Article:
It has long been established that an employer cannot retaliate against an employee who opposes an unlawful employment practice under Title VII, e.g., workplace discrimination. However, a recent United States Supreme Court decision made proving a Title VII retaliation claim much more difficult for employees. University of Texas Southwestern Medical Center v. Nassar (2013) 133 S.Ct. 2517
Prior to the recent United States Supreme Court decision, an employee could prove a Title VII retaliation claim by showing (1) that the employee engaged in a protected activity e.g., complained about unlawful workplace discrimination; (2) the employee subsequently suffered an adverse employment action, e.g., demotion, suspension or termination; and (3) the employee’s protected was at least a “motivating factor” in the adverse employment action. Passantino v. Johnson & Johnson Consumer Products, Inc. (9th Cir. 2000) 212 F.3d 493. The less burdensome “motivating factor” causation standard allowed the employee to prove retaliation even if the employer could show some other lawful basis for the adverse employment action, e.g., poor work performance. As long as the employee could show that the “protected activity” was at least a “motivating factor” in the adverse employment action, the employee could successfully prove a Title VII retaliation claim.
In University of Texas Southwestern Medical Center the United States Supreme Court rejected the “motivating factor” causation standard and held that a Title VII retaliation claim now requires proof that the protected activity was the “but for” cause of the adverse employment action. The more burdensome “but for” causation standard requires an employee show that the adverse employment action would not have occurred “but for” the protected activity. The heightened “but for” standard will likely allow employers to escape liability upon merely showing some colorable non-discriminatory purpose for the adverse employment action.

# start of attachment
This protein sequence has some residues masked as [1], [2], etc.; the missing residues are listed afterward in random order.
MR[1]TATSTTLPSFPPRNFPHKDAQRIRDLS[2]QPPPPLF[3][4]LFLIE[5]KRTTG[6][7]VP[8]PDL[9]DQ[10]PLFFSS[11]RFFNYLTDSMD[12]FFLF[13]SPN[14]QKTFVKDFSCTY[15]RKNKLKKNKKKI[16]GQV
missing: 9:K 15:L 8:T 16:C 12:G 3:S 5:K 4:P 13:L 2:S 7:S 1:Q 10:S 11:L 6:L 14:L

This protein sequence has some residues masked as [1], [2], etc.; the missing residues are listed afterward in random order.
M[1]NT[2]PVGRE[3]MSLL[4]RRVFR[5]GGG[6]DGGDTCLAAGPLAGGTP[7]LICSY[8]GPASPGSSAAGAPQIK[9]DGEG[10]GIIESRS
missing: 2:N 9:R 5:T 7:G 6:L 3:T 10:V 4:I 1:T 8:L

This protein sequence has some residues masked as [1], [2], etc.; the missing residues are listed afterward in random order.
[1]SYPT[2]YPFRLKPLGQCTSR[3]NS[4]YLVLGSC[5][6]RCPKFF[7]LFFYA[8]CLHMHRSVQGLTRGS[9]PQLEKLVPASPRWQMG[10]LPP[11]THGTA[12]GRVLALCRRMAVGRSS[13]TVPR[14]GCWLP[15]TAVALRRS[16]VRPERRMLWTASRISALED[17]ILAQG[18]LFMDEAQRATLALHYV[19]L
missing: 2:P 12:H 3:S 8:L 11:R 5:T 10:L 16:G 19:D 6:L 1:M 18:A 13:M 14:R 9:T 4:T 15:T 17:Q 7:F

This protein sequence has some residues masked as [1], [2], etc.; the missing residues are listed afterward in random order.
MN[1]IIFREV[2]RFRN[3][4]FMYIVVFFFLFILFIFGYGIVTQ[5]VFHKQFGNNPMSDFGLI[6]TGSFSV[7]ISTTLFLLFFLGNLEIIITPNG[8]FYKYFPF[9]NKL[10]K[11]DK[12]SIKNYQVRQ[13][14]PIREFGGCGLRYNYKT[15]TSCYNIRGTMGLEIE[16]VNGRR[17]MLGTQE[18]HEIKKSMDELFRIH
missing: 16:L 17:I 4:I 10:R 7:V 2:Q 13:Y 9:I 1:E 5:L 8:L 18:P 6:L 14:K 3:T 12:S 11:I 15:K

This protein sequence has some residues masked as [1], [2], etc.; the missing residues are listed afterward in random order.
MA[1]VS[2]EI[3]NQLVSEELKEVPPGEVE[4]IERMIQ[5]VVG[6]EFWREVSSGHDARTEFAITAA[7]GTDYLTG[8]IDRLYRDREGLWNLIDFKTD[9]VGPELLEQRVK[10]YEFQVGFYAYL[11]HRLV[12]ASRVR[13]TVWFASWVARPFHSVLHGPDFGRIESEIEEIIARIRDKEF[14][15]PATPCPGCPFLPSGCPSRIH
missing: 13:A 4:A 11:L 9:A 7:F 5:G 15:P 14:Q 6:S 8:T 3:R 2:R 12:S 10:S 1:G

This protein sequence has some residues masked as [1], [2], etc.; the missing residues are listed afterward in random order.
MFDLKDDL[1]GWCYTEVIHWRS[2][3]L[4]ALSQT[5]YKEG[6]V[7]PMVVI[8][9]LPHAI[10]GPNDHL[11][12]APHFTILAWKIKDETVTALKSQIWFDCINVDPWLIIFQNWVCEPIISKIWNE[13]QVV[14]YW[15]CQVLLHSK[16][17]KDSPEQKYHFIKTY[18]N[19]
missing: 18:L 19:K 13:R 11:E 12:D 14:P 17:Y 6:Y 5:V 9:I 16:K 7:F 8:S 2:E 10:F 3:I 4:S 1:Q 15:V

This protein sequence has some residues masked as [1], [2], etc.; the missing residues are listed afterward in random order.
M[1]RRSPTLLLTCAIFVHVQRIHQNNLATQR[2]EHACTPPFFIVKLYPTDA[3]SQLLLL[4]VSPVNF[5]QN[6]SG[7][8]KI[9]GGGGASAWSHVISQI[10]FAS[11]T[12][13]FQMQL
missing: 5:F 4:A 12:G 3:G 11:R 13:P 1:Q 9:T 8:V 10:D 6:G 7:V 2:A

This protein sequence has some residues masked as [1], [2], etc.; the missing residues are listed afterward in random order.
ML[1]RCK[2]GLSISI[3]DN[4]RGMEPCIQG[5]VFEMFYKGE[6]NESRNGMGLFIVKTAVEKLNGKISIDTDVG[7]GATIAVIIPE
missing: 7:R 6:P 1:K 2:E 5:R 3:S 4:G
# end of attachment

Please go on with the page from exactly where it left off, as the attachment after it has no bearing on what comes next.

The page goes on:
Although the United States Supreme Court decision will undoubtedly make Title VII retaliation claims more difficult for employees, it will not preclude California employees from obtaining legal remedies for workplace retaliation. California employees may still bring retaliation claims under the California Fair Employment and Housing Act also known as FEHA, where at least presently court’s still apply the “motivating factor” causation standard.
If you believe you have been retaliated against by your employer contact an experienced employment attorney at the JCL Law Firm at 1-888-498-6999 for a free consultation.